23. 23. Bias case study (4 of 4) Debiasing strategies (non exhaustive). 25 TN LOW RISK 14 FP HIGH RISK 14 FN LOW RISK 47 TP High RISK 62 TN LOW RISK 8 FP HIGH RISK 15 FN LOW RISK 15 TP High RISK African-American Males Caucasian Males Binary Classification Model of Low vs High Risk recidivism. Model include; Race (African-American, Caucasian & Other), Gender (female / male), age category (below & above 25), Charge Degree (misdemor & felony), #Juvenile prior count (≥0). #Prior counts (≥0), 2 Yr recidivism (0/1) & Violent Recidivism (0/1). No de-biasing 28 TN LOW RISK 10 FP HIGH RISK 19 FN LOW RISK 42 TP High RISK 58 TN LOW RISK 9 FP HIGH RISK 15 FN LOW RISK 18 TP High RISK African-American Males Caucasian Males Binary Classification Model of Low vs High Risk recidivism. Model note; Race has been taken out of the model. Remove race from model 32 TN LOW RISK 8 FP HIGH RISK 24 FN LOW RISK 36 TP High RISK 57 TN LOW RISK 5 FP HIGH RISK 22 FN LOW RISK 17 TP High RISK African-American Males Caucasian Males Binary Classification Model of Low vs High Risk recidivism. Model note; Race has been taken out of the model. The training data has been rebalanced from (CC, AA, OTH)=(34%, 51%, 15%) to the demographic blend (61%, 13%, 26%). However, it does result in less training data as the proportion of African- Americans (AA) are dramatically reduced, i.e., likely hurting accuracy. Remove race from model & re-balance race mix to demographic blend FPR = 36 FNR = 22 FPR = 11 FNR = 43 FPR = 15 FNR = 32 FPR = 9 FNR = 51 FPR = 28 FNR = 30 FPR = 17 FNR = 45
  24. 24. The “Unfairness Law” On group fairness. If a model satisfy predictive parity, but the prevalence differs between groups, then that model cannot achieve equal False Positive & False Negative Rates across those groups. See: Chouldechova (2017) Fair prediction with disparate impact A study of bias in recidivism prediction instruments Base Rate P(Y=1 | G = g) Positive Predictive Value PPV = TP / (TP + FP) Not all fairness criteria can be satisfied at the same time!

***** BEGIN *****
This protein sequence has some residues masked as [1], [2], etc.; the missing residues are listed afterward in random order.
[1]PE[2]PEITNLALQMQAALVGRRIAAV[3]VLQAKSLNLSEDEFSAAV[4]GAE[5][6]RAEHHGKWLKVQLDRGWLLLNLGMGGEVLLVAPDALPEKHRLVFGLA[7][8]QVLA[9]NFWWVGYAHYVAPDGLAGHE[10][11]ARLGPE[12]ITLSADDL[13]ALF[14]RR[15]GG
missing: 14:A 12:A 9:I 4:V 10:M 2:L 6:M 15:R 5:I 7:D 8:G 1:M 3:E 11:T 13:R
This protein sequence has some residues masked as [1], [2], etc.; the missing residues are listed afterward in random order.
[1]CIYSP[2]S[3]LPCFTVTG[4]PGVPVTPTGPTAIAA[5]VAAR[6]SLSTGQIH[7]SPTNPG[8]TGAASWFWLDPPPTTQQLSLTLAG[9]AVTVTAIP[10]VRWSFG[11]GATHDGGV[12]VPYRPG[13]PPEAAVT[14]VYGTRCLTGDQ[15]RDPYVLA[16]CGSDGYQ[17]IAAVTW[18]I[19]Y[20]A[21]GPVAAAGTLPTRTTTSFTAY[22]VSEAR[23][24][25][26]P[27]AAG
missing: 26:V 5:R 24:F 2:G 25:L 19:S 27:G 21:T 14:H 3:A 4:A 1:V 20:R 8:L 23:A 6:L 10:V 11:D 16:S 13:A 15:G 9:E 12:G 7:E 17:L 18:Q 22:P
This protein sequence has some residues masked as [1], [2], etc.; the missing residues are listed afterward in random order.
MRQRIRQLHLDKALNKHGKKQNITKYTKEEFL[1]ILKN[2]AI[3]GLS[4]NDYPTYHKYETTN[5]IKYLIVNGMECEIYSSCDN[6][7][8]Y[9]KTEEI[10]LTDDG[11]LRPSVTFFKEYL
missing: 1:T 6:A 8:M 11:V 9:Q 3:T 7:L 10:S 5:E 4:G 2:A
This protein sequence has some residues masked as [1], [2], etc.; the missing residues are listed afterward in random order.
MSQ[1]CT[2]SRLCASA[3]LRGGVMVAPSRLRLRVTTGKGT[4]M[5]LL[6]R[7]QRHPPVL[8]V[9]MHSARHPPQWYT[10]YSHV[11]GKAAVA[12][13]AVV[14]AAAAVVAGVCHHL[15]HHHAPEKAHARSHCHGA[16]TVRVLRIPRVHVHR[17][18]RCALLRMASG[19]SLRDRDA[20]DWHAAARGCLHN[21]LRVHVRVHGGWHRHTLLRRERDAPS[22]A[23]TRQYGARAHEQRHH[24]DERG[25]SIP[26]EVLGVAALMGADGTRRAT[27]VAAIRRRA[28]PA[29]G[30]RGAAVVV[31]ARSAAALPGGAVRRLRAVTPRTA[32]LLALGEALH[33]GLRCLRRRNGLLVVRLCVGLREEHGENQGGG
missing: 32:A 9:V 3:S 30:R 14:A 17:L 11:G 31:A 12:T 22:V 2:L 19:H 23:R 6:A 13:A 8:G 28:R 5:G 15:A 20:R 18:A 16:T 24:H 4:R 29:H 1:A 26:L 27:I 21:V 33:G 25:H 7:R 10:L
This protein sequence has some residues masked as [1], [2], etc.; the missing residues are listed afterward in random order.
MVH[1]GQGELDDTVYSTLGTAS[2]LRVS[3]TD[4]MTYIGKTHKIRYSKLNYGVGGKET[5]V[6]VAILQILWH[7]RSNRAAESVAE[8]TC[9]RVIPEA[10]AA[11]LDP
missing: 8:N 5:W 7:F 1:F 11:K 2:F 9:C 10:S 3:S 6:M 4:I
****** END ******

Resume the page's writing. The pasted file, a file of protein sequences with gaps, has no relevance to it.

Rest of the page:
25. 25. Is Google Translate misogynist? English → Hungarian → English He is a Nurse. She Is a Medical Doctor. Note: Hungarian language does not have gender-specific pronouns and lacks grammatical gender. If starting point is “The Woman is a Doctor, the Man is a Nurse”, Google translate from and back to English via Hungarian will work better. Note the Hungarian Ő has the meaning of She/He You will get the same translation bias with “He is an Assistant. She is a Manager.”
  26. 26. Father is to a doctor as a Mother is to a nurse Man is to computer programmer as Woman is to homemaker Boy is to gun as Girl is to Doll Man is to Manager as Woman is to Assistant Gender biases. https://developers.google.com/machine-learning/fairness-overview/
  27. 27. Man is to Manager as Woman is to Assistant Approach to de-biasing biased representations. bias non-bias Assistant Manager Man Woman He She Bolukbasi et al (2016), “Man is to Computer Programmer as Woman is to Homemaker? Debiasing Word Embeddings”, 30th Conferenceon Neural Information Processing Systems (NIPS2016), Barcelona, Spain DefinitionalNeutralWords Word Embeddings e ∈ ℝ 𝑛 Softmax Word Embeddings e ∈ ℝ 𝑛 3 Bn Words 3 mn 300-dim English words w2vNEWS vector • Find bias direction based on difference between definitional opposing word vectors (e.g., he-she, male-female, …) • Neutralized non-definitional words by projecting them on to the non-bias axis.
  28. 28. Man is to Manager as Woman is to Assistant Approach to de-biasing biased representations. bias non-bias Assistant Manager Man Woman He She Bolukbasi et al (2016), “Man is to Computer Programmer as Woman is to Homemaker? Debiasing Word Embeddings”, 30th Conferenceon Neural Information Processing Systems (NIPS2016), Barcelona, Spain Woman is closer to Assistant than Man Woman is closer to Assistant than Man Girl Boy DefinitionalNeutralWords Word Embeddings w ∈ ℝ 𝑛 • Find bias direction based on difference between definitional opposing word vectors (e.g., he-she, male-female, …) • Neutralized non-definitional words by projecting them on to the non-bias axis. • Equalize pairs of definitional words to be equidistant to Neutral Words.